New Zealand: Ultra-right extremists murder 49 people in two mosques, live-streaming their crime
During shootings in two mosques in Christchurch, New Zealand, 49 people died today, leading New Zealand Prime Minister Jacinda Ardern to call this one of the darkest days in her country's history. Local police have arrested three men and one woman in association with the attacks; one of those detained is Australian.
Officers say the action was apparently well-organized and that those arrested also had explosives prepared for detonation in their cars. Police are investigating the motivation for the crime and have called on all the mosques in the country to close.
New Zealand authorities have increased the degree of security threat in the country from "low" to "high". Australian Prime Minister Scott Morrison has informed the press that one of the arrested persons is an Australian citizen.
According to media reports, the Australian suspect is named Brenton Tarrant, from Grafton in New South Wales. The New Zealand shootings happened in the Al Noor and Linwood mosques, which are more than four km apart from each other in the center of the city of almost 400 000.
One shooter live-streamed the crime on social networks and had published a long statement there explaining his motivation prior to the shootings, according to media reports. In that video, which news server Romea.cz has seen but will not be publishing, a gunman can be seen shooting into the entrance of a mosque with an automatic rifle covered with slogans, murdering the first victims.
The gunman then proceeds into the mosque and shoots another person, who attempts to crawl away after being injured, then brutally kills other innocent people who are doing their best to escape. Police are asking social network users to stop sharing the brutal video.
One eyewitness said at least 50 gunshots were heard during one of the attacks, and another man who was directly inside one of the mosques told local television that the shooter came through the main entrance during Friday prayers. When the gunman began shooting, people began fleeing in panic.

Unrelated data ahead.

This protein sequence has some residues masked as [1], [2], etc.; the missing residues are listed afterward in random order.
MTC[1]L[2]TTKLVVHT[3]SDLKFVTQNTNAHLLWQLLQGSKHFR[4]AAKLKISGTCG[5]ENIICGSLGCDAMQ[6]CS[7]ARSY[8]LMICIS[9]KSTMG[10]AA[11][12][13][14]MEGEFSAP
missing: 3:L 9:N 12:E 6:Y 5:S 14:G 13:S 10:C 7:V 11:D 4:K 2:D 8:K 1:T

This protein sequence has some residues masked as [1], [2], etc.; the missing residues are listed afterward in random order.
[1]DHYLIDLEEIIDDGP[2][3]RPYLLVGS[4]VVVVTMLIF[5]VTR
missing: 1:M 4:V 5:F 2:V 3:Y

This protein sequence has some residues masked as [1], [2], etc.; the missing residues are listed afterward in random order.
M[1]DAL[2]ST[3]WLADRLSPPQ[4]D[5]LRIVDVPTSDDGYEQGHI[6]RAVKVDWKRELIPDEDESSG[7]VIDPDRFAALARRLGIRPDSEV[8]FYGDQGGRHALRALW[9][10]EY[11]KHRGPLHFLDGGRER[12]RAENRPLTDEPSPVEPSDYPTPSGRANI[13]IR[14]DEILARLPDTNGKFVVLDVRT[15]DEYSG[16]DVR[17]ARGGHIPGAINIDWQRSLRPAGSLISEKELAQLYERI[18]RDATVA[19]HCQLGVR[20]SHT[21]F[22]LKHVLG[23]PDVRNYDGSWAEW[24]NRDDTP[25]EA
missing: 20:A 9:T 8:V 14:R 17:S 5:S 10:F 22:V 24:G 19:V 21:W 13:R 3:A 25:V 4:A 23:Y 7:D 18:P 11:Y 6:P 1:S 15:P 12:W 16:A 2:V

According to that eyewitness, the bloodshed lasted several minutes. Police Commissioner Mike Bush told the media that his officers were addressing a "situation that has no precedent".
Police have no information about other potential perpetrators, but that risk cannot be ruled out. According to Bush, nobody should visit mosques for the time being under any circumstances.
"Many of those who were afflicted by these shootings could have been immigrants, they may also be refugees. They chose New Zealand as their new home, and it is their home," Ardern said while in transit from the capital, Wellington, to Christchurch, which is located on New Zealand's South Island.
"Those people are one of us. The person who committed this violence against us does not belong among us," Ardern said.
"We aren't just allies, we aren't just partners, we're family. [...] We are in mourning, we're in shock, we're horrified, we're outraged," Australian Prime Minister Morrison said, condemning the terrorist attack that has taken so many lives.
Members of Bangladesh's national cricket team, who are in New Zealand for a series of international matches, had been planning to visit one of the mosques that was attacked today. The team's planned match with New Zealand has been cancelled because of the tragedy.
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